Dorling seeks sales boost through Amazon website

Click to follow
The Independent Online
THE PUBLISHING group Dorling Kindersley is in discussions with Amazon, the US online bookseller, about boosting sales of its books through Amazon's website.

Peter Kindersley, Dorling's chairman, said the group was aiming to establish a branded boutique on Amazon's site in an attempt to boost sales.

"We are talking about boutiquing ourself on the Amazon site," he said. "We need to get more hits from potential buyers."

Dorling Kindersley, publishers of the Illustrated Oxford Dictionary and the Eyewitness Travel Guides, already sells its entire catalogue of books and CD-Roms through its own websites in the UK and the US. However, although revenues are expanding quickly, they remain a very small proportion of total sales.

Dorling Kindersley is ideally suited to selling online because it has such a large back catalogue of titles. Although many of these are still in demand, shelf space in bookshops is limited to a few key titles.

Last month Dorling Kindersely appointed James Middlehurst, a former managing director of Britannia Music, the direct music sales company, as its chief executive.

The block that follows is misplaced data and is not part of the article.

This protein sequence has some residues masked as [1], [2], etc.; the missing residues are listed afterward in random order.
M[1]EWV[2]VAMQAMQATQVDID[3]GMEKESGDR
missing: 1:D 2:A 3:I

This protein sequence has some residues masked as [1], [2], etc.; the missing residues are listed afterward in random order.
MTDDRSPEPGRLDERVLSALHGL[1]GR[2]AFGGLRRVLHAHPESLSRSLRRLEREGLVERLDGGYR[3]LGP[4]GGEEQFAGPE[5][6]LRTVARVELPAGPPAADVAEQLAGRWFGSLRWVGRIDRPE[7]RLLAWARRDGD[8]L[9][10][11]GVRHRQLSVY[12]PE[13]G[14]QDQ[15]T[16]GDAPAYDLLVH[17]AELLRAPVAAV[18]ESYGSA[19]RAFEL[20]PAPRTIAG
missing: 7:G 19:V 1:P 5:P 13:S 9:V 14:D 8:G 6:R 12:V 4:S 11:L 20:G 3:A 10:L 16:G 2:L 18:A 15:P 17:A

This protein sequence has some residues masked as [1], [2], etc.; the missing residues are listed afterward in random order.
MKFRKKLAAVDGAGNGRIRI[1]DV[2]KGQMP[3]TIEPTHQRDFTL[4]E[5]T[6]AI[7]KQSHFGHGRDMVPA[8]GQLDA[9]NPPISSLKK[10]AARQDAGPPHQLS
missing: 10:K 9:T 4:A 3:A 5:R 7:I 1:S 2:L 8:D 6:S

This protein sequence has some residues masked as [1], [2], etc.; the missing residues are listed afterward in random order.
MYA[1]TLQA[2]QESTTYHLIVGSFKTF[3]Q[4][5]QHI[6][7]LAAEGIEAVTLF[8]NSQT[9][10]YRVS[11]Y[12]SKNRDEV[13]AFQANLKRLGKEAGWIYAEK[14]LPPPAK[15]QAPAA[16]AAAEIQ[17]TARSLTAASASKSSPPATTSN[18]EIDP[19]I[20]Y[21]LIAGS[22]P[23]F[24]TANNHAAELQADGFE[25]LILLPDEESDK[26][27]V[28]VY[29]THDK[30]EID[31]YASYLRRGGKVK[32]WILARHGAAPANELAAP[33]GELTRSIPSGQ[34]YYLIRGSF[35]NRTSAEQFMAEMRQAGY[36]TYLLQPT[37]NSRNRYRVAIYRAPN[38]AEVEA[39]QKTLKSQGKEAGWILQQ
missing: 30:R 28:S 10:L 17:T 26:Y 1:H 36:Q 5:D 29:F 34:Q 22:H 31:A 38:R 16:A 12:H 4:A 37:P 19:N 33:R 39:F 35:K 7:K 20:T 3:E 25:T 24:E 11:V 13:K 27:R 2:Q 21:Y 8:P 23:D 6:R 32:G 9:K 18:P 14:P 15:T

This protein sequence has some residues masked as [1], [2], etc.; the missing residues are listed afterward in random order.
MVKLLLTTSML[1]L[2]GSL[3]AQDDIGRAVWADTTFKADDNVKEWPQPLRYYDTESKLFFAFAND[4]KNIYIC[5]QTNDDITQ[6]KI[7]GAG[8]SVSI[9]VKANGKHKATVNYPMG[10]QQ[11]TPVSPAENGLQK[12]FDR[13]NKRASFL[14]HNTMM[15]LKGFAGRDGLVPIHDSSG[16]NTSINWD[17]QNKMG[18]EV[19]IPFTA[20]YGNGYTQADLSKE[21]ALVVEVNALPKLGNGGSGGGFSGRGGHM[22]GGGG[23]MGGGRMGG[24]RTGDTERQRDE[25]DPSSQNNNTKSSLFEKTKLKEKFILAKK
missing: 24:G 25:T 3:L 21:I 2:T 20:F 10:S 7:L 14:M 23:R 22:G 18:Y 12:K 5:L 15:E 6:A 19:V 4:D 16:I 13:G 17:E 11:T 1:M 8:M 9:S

Almost overnight, Amazon has challenged established retailers to become one of the world's largest booksellers. The company's success has forced other groups such as Barnes & Noble and WH Smith, to start selling books over the Internet themselves.

The news emerged as radical moves to cut its cost base helped Dorling Kindersley unveil a 16 per cent increase in pre-tax profits to pounds 9m in the year to June. Turnover edged ahead to pounds 184m from pounds 180.9m.

Mr Kindersley said the company's overseas sales had been hampered by the strong pound. "When we walk into an office in some part of the world we've got `strong sterling' written on our faces," he said.

Sales of Dorling Kindersley's adult and children's books increased by 6 per cent and 7 per cent, respectively. However, turnover in the multimedia division plunged 26 per cent to pounds 18m as the company abandoned titles in an effort to concentrate on educational publishing.

As a result, the multimedia division will now be renamed DK Interactive Learning.

"Dorling Kindersley recognises that the general trading environment is challenging,'' the company said. Nevertheless, it said its new focus on providing secondary educational materials, including educational games on CD-Roms, meant "the directors remain confident of a return to growth.''

Investment column page 21